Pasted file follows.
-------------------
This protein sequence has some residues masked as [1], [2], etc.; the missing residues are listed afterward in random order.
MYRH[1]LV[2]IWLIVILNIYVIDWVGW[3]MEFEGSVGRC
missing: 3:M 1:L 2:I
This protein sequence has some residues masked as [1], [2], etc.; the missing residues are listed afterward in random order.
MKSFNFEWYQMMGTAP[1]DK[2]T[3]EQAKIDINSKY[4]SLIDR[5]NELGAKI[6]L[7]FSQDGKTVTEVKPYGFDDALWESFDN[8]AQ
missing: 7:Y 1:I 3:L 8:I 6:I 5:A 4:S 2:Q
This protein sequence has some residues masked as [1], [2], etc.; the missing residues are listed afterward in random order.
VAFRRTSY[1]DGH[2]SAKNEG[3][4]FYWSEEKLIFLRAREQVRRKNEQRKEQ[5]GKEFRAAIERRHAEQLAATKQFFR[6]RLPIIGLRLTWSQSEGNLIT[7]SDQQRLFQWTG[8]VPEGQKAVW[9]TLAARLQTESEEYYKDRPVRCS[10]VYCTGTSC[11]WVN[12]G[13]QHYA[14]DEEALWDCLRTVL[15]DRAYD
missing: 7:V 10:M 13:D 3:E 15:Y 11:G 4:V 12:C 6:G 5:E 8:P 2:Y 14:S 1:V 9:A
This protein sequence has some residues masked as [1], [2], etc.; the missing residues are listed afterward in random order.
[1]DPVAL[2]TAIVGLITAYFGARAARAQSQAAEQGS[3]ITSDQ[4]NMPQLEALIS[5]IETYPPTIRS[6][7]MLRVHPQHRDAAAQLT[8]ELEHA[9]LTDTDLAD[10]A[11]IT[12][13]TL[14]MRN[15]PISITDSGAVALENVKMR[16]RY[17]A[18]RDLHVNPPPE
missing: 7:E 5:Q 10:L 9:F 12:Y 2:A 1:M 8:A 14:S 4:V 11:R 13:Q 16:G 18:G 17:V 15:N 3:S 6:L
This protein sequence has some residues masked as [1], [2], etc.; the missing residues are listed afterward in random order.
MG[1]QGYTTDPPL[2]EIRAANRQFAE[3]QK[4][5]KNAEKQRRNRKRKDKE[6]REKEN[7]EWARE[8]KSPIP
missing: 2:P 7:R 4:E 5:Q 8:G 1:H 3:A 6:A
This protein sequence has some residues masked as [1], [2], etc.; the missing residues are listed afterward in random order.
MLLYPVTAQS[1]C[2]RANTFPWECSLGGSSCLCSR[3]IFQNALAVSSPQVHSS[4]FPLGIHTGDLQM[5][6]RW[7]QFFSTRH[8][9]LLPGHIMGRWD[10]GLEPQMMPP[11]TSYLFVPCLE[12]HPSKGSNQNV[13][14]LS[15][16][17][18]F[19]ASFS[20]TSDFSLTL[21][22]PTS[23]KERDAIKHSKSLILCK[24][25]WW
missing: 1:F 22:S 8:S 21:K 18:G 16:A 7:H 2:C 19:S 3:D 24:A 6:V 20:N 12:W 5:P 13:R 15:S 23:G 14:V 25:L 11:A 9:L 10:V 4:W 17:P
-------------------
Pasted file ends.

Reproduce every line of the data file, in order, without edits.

This protein sequence has some residues masked as [1], [2], etc.; the missing residues are listed afterward in random order.
MYRH[1]LV[2]IWLIVILNIYVIDWVGW[3]MEFEGSVGRC
missing: 3:M 1:L 2:I
This protein sequence has some residues masked as [1], [2], etc.; the missing residues are listed afterward in random order.
MKSFNFEWYQMMGTAP[1]DK[2]T[3]EQAKIDINSKY[4]SLIDR[5]NELGAKI[6]L[7]FSQDGKTVTEVKPYGFDDALWESFDN[8]AQ
missing: 7:Y 1:I 3:L 8:I 6:I 5:A 4:S 2:Q
This protein sequence has some residues masked as [1], [2], etc.; the missing residues are listed afterward in random order.
VAFRRTSY[1]DGH[2]SAKNEG[3][4]FYWSEEKLIFLRAREQVRRKNEQRKEQ[5]GKEFRAAIERRHAEQLAATKQFFR[6]RLPIIGLRLTWSQSEGNLIT[7]SDQQRLFQWTG[8]VPEGQKAVW[9]TLAARLQTESEEYYKDRPVRCS[10]VYCTGTSC[11]WVN[12]G[13]QHYA[14]DEEALWDCLRTVL[15]DRAYD
missing: 7:V 10:M 13:D 3:E 15:Y 11:G 4:V 12:C 6:G 5:E 8:P 2:Y 14:S 1:V 9:A
This protein sequence has some residues masked as [1], [2], etc.; the missing residues are listed afterward in random order.
[1]DPVAL[2]TAIVGLITAYFGARAARAQSQAAEQGS[3]ITSDQ[4]NMPQLEALIS[5]IETYPPTIRS[6][7]MLRVHPQHRDAAAQLT[8]ELEHA[9]LTDTDLAD[10]A[11]IT[12][13]TL[14]MRN[15]PISITDSGAVALENVKMR[16]RY[17]A[18]RDLHVNPPPE
missing: 7:E 5:Q 10:L 9:F 12:Y 2:A 1:M 8:A 14:S 4:V 11:R 13:Q 16:G 18:G 17:V 15:N 3:S 6:L
This protein sequence has some residues masked as [1], [2], etc.; the missing residues are listed afterward in random order.
MG[1]QGYTTDPPL[2]EIRAANRQFAE[3]QK[4][5]KNAEKQRRNRKRKDKE[6]REKEN[7]EWARE[8]KSPIP
missing: 2:P 7:R 4:E 5:Q 8:G 1:H 3:A 6:A
This protein sequence has some residues masked as [1], [2], etc.; the missing residues are listed afterward in random order.
MLLYPVTAQS[1]C[2]RANTFPWECSLGGSSCLCSR[3]IFQNALAVSSPQVHSS[4]FPLGIHTGDLQM[5][6]RW[7]QFFSTRH[8][9]LLPGHIMGRWD[10]GLEPQMMPP[11]TSYLFVPCLE[12]HPSKGSNQNV[13][14]LS[15][16][17][18]F[19]ASFS[20]TSDFSLTL[21][22]PTS[23]KERDAIKHSKSLILCK[24][25]WW
missing: 1:F 22:S 8:S 21:K 18:G 16:A 7:H 2:C 19:S 3:D 24:A 6:V 20:N 12:W 5:P 13:R 15:S 23:G 14:V 25:L 11:A 9:L 10:V 4:W 17:P